This employee retention speaker and employee retention author has watched the economy go from boom to bust and back again more times than he cares to recall. Amazingly, I see organizations make the same mistake of cutting people from the payroll during slight dips in their business. This is one of the worst employee retention strategies. It is also a lousy business strategy. In the end, the organization pays for it because they are unable to ramp up nearly quickly enough as they need to when things turn around and then they lose orders because they are not able to service their customers. The people they laid off have already moved on to other opportunities and are reluctant to make a move back to their former employer because they know the next time that things slow down they could be the one cut.
It’s time to shift our mindset and build a culture that values employees in the long-term. By absorbing a short-term hit to the bottom line, they will foster a culture where employees feel secure. When that happens, you build loyalty and a committed workforce. Don’t for a minute think this employee retention trainer is doing this out of sheer benevolence! You keep people because, in the long run, it’s good for business.
The reality is that with the shortage of talent we will face over the next decade, an organization’s ability to keep talent for long periods of time will be challenged. Those organizations that are able to do so will have a huge competitive advantage. This is about the bottom line. It is also a shift in mind set that by building the right culture, you build a bottom line that is sustainable in the long haul. In order to do that, organizations are going to have to begin a strategy of absorbing a short-term hit to the bottom line.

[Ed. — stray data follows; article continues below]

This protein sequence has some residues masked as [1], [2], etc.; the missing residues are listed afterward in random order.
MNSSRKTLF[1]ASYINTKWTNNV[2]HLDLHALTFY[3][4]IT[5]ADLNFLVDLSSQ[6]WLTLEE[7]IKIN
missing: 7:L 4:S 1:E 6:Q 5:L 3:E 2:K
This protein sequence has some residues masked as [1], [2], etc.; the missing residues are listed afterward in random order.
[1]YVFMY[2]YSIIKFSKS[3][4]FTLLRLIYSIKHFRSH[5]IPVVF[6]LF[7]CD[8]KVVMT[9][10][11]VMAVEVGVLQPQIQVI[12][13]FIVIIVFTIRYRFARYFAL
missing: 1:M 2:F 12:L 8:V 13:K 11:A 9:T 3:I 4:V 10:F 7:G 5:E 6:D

This employee retention consultant knows that this thought process may be heresy to those that believe purely in the bottom line. It isn’t. It’s even more bottom-line oriented. It’s just a different way to get to the same goal. We are not back in the 1970’s any longer. It’s a new era that is marked by a shortage of people and people will be the biggest constraint on the ability of an organization to survive and thrive. If you want that to happen, it’s time to rethink how you do business and absorb the hit to the bottom line when things slow a bit.